‘Morally wrong’ for image of Russian envoy killing to win photo of year award – jury chair
The image showing the assassin, Mevlüt Mert Altıntaş, standing and shouting by the body of the killed Russian ambassador to Turkey, Andrey Karlov, was captured by AP photographer Burhan Ozbilici.
The picture received the photo of the year award from the World Press Photo Foundation, an independent group based in Amsterdam, the Netherlands, on Monday.
Having that particular picture “as a sort of flagship photograph of the year for World Press Photo” was “a terrible idea,” jury chair Stuart Franklin told RT. Franklin himself did not vote for the image.
“It made no sense at all. It crossed the moral and ethical boundaries that I’d calculated. In the world of journalism we always have to sort of balance issues like censorship or not showing the truth or what’s going on with deeper moral concerns about what we are actually showing or talking about,” Franklin said.
He added that there was no denying Ozbilici’s photos were “a very powerful set of pictures in the spot news category.” But when it came to the photo of the year nomination, “it just didn’t make any sense.”
“A number of thoughts went through my mind: supposing it was an American ambassador, a Dutch ambassador or Australian ambassador. Would the calculations have been the same?”
According to Franklin, it was “morally completely wrong to have a photograph that seems to advance the intentions of a terrorist who was in front of the press at a press conference assassinating an ambassador.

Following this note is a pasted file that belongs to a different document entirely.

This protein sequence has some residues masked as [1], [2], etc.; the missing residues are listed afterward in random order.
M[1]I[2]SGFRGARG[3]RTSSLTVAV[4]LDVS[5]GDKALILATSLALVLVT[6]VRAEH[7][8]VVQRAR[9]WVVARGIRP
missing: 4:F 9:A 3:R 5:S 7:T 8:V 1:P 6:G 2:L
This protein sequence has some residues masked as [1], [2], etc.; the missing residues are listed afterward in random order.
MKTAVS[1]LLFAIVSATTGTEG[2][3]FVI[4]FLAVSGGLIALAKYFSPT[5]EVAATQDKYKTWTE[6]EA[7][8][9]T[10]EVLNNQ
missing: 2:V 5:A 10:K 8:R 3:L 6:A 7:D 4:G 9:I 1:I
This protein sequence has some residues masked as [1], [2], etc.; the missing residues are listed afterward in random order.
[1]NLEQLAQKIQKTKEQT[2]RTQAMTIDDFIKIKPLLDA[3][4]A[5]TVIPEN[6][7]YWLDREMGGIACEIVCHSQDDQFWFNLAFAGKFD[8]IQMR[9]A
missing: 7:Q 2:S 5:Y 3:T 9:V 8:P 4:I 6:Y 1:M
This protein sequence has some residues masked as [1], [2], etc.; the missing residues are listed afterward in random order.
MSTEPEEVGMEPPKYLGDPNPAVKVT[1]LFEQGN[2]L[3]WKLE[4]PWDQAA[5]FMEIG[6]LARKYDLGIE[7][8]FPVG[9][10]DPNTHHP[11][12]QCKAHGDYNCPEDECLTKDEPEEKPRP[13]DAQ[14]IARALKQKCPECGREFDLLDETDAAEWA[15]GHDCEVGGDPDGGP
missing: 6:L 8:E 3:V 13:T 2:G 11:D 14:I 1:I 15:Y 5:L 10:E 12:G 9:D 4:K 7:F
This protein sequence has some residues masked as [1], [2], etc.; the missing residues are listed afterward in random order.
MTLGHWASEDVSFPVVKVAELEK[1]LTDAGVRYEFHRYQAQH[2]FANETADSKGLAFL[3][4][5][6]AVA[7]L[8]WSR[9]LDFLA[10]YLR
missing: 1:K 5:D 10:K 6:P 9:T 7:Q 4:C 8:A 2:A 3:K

“Yes, fine, it was news at the time. Terrible news. But, you know, to now celebrate it as a photo of the year is deeply inappropriate.”
'Sick & immoral' vs 'an incredible historic document'
The controversial photo sparked heated discussions across social media platforms, with some saying that it is totally immoral to judge an image of a murder as photo of the year.
@AP So we are simply going to glorify cold-blooded murders now? I see we have all lost our sense of decency.— BAKER (@realbakerbaker) February 13, 2017
Some people’s thoughts turned to how Andrey Karlov’s family may have reacted to the news of the award.
Or how people would react if the victim were a member of their family.
@WorldPressPhoto Imagine the killed man is a member of your family! What is wrong with you people? Very sad.— Maheno (@mahenzner) February 13, 2017
The award would be a boost for terrorists, commenters said.
Some perceived the results of the photo contest as a type of provocation.
@AP DISGUSTING propaganda! Anti-civilizational, pro-terrorism and last but not least, obviously anti-Russian. SHAME ON YOU!— Really? (@manemoguceje) February 13, 2017
Some, however, supported the World Press Photo group, saying that the picture is “an incredible Historic document.”
Some people admitted that the photo was indeed powerful, but that it shouldn’t have received an award.